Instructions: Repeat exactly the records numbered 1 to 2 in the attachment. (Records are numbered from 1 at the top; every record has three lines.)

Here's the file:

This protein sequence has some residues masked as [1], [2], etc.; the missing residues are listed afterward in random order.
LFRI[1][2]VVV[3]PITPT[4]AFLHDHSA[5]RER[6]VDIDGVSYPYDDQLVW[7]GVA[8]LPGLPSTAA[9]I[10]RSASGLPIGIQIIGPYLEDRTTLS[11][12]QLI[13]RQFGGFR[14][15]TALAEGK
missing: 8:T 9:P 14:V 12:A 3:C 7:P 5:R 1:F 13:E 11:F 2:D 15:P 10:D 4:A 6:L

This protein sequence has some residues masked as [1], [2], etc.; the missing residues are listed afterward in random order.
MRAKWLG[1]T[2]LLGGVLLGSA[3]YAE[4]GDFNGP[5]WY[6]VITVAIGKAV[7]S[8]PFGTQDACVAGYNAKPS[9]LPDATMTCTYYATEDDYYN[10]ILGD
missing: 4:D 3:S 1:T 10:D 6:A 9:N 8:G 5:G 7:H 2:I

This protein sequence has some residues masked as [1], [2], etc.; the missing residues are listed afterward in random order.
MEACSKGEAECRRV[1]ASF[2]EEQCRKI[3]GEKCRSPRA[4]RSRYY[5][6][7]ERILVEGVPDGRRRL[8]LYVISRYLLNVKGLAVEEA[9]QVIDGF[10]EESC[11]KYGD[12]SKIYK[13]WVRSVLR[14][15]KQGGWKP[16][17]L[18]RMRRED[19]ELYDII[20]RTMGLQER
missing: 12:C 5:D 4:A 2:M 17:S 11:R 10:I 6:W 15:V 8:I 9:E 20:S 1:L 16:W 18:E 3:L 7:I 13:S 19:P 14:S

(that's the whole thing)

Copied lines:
This protein sequence has some residues masked as [1], [2], etc.; the missing residues are listed afterward in random order.
LFRI[1][2]VVV[3]PITPT[4]AFLHDHSA[5]RER[6]VDIDGVSYPYDDQLVW[7]GVA[8]LPGLPSTAA[9]I[10]RSASGLPIGIQIIGPYLEDRTTLS[11][12]QLI[13]RQFGGFR[14][15]TALAEGK
missing: 8:T 9:P 14:V 12:A 3:C 7:P 5:R 1:F 13:E 11:F 2:D 15:P 10:D 4:A 6:L

This protein sequence has some residues masked as [1], [2], etc.; the missing residues are listed afterward in random order.
MRAKWLG[1]T[2]LLGGVLLGSA[3]YAE[4]GDFNGP[5]WY[6]VITVAIGKAV[7]S[8]PFGTQDACVAGYNAKPS[9]LPDATMTCTYYATEDDYYN[10]ILGD
missing: 4:D 3:S 1:T 10:D 6:A 9:N 8:G 5:G 7:H 2:I